“The Four Cs system has undoubtedly been transformational for diamonds,” says Tyler Harris, a graduate gemologist and an associate partner at McKinsey, the business consultancy.

Gübelin starts rating gems at 75 points © GUEBELIN / HedigerS

“It has enabled a consistent vernacular to talk about important characteristics of stones. Equally as important, the 4Cs system provides a framework that links a diamond’s characteristics to value, which not only drives market standardisation but also drives consumer confidence.”

Quig Bruning, head of Sotheby’s jewellery department in New York, agrees that buying rubies, sapphires and emeralds requires more effort when they cannot be appraised in the flesh. “We are frequently asked about nature and quality of the colour and the nature and presence of the inclusions. In general, our clients are looking to us to help them get a more subjective ‘feel’ for a coloured stone,” he says.

Established jewellers in demand for their coloured gemstones — such as Boghossian — only bought stones throughout the pandemic if they were first shipped to them.

What may startle some gem buyers is the absence of the country of origin among Gübelin’s new evaluation criteria. Roberto Boghossian, managing partner at his family firm, understands the logic of focusing on the stones’ “gemological properties” and praises the new rating for bringing “reassurance and transparency for our trade”. But he is convinced that the country of origin will still influence the purchase of larger gems.

Bruning at Sotheby’s disagrees. “While there certainly are those who are actively looking for Kashmirs or Burmese sapphires, for example, they still want to buy top quality,” he argues. “Kashmir sapphires, Burmese rubies, Colombian emeralds, these gemstones are prized — rightly — for their rarity. But not every gemstone from those treasured origins is top quality.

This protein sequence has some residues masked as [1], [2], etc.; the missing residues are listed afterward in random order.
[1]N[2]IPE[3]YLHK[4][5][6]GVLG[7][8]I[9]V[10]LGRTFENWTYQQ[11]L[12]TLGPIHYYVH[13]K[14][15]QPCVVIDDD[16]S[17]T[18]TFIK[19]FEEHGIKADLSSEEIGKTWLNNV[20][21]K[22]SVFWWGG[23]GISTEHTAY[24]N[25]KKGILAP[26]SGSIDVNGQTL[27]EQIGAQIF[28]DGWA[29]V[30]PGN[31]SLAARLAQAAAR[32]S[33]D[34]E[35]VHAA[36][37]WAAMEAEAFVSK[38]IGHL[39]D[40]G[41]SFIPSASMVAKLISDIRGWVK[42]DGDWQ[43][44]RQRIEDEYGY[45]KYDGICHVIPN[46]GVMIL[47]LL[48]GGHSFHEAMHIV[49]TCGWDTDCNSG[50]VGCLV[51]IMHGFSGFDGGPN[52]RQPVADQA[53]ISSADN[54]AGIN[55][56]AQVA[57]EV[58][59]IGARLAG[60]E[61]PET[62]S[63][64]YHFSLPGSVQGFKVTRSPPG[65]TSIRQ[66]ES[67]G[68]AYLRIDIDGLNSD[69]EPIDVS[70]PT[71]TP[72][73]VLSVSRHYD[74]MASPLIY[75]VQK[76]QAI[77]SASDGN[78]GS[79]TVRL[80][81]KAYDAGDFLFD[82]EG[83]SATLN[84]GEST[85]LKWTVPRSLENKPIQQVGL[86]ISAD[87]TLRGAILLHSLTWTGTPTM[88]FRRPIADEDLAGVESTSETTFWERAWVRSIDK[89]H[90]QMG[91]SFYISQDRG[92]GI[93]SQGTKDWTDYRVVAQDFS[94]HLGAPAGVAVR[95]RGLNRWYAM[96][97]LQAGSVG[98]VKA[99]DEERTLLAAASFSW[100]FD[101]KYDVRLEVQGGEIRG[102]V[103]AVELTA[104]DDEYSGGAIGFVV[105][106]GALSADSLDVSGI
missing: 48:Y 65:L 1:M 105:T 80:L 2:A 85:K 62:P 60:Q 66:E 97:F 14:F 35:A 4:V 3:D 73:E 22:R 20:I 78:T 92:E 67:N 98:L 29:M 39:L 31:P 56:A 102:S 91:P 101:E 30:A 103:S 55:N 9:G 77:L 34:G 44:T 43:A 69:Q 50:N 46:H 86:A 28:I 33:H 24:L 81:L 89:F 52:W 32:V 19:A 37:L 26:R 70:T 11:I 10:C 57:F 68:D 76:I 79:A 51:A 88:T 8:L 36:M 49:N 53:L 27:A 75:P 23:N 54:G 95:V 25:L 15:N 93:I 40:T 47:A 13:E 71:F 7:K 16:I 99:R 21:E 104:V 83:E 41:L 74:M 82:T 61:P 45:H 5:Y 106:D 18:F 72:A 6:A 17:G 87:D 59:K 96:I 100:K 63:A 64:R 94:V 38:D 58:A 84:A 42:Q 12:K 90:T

“We’ve seen strong prices paid recently for Madagascar sapphires and Mozambique rubies, for instance. Savvy purchasers are ready to pursue exceptional gemstones irrespective of their origin.”

To promote its new rating system, Gübelin is offering it this year as a complimentary addition to its established Gem Lab report. Otherwise, it is being charged at SFr100 and the company warns its ratings alone are “not suitable to directly deduce buying or selling prices”.

The Swiss house also plans to teach the rating parameters in its Gübelin Academy, which offers students an introduction to sapphires, emeralds and rubies.

Consumers’ interest appears strong. “Coloured gemstones are a growth area in fine jewellery,” says Harris. “In the US, we’ve seen growth in market value for fine jewellery with coloured gemstones be three times faster than diamond jewellery in the last five to 10 years, and it stands to reason that the trend would continue in the near future.”

Copyright The Financial Times Limited 2023. All rights reserved.
Reuse this content (opens in new window) CommentsJump to comments section

Follow the topics in this article